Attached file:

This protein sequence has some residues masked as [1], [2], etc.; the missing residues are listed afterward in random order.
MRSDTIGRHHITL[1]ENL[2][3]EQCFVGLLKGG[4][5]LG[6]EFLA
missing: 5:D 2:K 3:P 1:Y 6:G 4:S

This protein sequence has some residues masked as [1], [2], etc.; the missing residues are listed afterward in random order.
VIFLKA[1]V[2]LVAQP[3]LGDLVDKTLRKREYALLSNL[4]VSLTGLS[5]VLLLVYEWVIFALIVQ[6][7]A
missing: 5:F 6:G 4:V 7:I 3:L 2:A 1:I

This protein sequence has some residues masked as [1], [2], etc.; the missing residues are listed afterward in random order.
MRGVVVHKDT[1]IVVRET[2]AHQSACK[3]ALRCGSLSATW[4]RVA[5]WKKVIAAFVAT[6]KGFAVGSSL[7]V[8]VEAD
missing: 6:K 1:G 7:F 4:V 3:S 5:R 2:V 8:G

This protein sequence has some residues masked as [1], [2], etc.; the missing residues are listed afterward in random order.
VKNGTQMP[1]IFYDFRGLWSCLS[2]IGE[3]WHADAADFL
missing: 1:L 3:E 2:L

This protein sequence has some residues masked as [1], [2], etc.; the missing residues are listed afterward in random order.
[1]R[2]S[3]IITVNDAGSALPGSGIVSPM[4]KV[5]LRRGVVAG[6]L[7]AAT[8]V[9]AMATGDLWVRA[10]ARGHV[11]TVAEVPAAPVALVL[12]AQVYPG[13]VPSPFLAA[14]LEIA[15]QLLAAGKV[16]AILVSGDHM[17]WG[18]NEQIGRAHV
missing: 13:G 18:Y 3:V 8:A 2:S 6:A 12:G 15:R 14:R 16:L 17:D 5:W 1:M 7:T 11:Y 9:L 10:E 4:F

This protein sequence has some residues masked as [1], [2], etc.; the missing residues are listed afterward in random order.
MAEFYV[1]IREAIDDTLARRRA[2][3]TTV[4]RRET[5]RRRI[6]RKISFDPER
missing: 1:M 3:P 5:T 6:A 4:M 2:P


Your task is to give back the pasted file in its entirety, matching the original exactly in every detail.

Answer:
This protein sequence has some residues masked as [1], [2], etc.; the missing residues are listed afterward in random order.
MRSDTIGRHHITL[1]ENL[2][3]EQCFVGLLKGG[4][5]LG[6]EFLA
missing: 5:D 2:K 3:P 1:Y 6:G 4:S

This protein sequence has some residues masked as [1], [2], etc.; the missing residues are listed afterward in random order.
VIFLKA[1]V[2]LVAQP[3]LGDLVDKTLRKREYALLSNL[4]VSLTGLS[5]VLLLVYEWVIFALIVQ[6][7]A
missing: 5:F 6:G 4:V 7:I 3:L 2:A 1:I

This protein sequence has some residues masked as [1], [2], etc.; the missing residues are listed afterward in random order.
MRGVVVHKDT[1]IVVRET[2]AHQSACK[3]ALRCGSLSATW[4]RVA[5]WKKVIAAFVAT[6]KGFAVGSSL[7]V[8]VEAD
missing: 6:K 1:G 7:F 4:V 3:S 5:R 2:V 8:G

This protein sequence has some residues masked as [1], [2], etc.; the missing residues are listed afterward in random order.
VKNGTQMP[1]IFYDFRGLWSCLS[2]IGE[3]WHADAADFL
missing: 1:L 3:E 2:L

This protein sequence has some residues masked as [1], [2], etc.; the missing residues are listed afterward in random order.
[1]R[2]S[3]IITVNDAGSALPGSGIVSPM[4]KV[5]LRRGVVAG[6]L[7]AAT[8]V[9]AMATGDLWVRA[10]ARGHV[11]TVAEVPAAPVALVL[12]AQVYPG[13]VPSPFLAA[14]LEIA[15]QLLAAGKV[16]AILVSGDHM[17]WG[18]NEQIGRAHV
missing: 13:G 18:Y 3:V 8:A 2:S 6:A 12:G 15:R 14:R 16:L 17:D 5:W 1:M 7:T 11:Y 9:L 10:E 4:F

This protein sequence has some residues masked as [1], [2], etc.; the missing residues are listed afterward in random order.
MAEFYV[1]IREAIDDTLARRRA[2][3]TTV[4]RRET[5]RRRI[6]RKISFDPER
missing: 1:M 3:P 5:T 6:A 4:M 2:P